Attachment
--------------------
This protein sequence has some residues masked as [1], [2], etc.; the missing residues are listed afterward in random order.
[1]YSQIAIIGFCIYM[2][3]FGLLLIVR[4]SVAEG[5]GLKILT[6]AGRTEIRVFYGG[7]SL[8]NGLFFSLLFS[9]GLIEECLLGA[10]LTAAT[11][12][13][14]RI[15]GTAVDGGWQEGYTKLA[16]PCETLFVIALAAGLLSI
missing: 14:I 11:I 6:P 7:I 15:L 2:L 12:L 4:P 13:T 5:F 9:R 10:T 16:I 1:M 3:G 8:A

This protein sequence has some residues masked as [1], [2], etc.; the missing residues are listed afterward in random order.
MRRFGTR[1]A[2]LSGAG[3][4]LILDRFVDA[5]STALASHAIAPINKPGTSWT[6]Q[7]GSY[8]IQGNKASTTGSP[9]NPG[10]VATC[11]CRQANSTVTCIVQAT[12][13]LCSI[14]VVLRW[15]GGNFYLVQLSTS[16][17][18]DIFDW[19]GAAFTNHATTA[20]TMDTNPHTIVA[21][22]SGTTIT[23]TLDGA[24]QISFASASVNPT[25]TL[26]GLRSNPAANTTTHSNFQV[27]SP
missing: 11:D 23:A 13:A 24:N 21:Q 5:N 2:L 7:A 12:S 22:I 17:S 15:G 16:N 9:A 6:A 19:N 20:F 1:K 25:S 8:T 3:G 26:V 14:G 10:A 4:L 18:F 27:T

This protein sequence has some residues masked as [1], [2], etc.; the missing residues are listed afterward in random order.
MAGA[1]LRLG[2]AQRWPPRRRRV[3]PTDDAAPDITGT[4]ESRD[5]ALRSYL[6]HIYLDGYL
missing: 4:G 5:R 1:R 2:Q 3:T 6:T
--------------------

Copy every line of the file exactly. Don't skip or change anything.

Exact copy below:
This protein sequence has some residues masked as [1], [2], etc.; the missing residues are listed afterward in random order.
[1]YSQIAIIGFCIYM[2][3]FGLLLIVR[4]SVAEG[5]GLKILT[6]AGRTEIRVFYGG[7]SL[8]NGLFFSLLFS[9]GLIEECLLGA[10]LTAAT[11][12][13][14]RI[15]GTAVDGGWQEGYTKLA[16]PCETLFVIALAAGLLSI
missing: 14:I 11:I 6:P 7:I 15:L 2:L 12:L 4:P 13:T 5:F 9:R 10:T 16:I 1:M 3:G 8:A

This protein sequence has some residues masked as [1], [2], etc.; the missing residues are listed afterward in random order.
MRRFGTR[1]A[2]LSGAG[3][4]LILDRFVDA[5]STALASHAIAPINKPGTSWT[6]Q[7]GSY[8]IQGNKASTTGSP[9]NPG[10]VATC[11]CRQANSTVTCIVQAT[12][13]LCSI[14]VVLRW[15]GGNFYLVQLSTS[16][17][18]DIFDW[19]GAAFTNHATTA[20]TMDTNPHTIVA[21][22]SGTTIT[23]TLDGA[24]QISFASASVNPT[25]TL[26]GLRSNPAANTTTHSNFQV[27]SP
missing: 11:D 23:A 13:A 24:N 21:Q 5:N 2:L 7:A 12:S 22:I 17:S 15:G 16:N 9:A 6:A 19:N 20:F 1:K 25:S 8:T 3:G 26:V 14:G 10:A 4:L 18:F 27:T

This protein sequence has some residues masked as [1], [2], etc.; the missing residues are listed afterward in random order.
MAGA[1]LRLG[2]AQRWPPRRRRV[3]PTDDAAPDITGT[4]ESRD[5]ALRSYL[6]HIYLDGYL
missing: 4:G 5:R 1:R 2:Q 3:T 6:T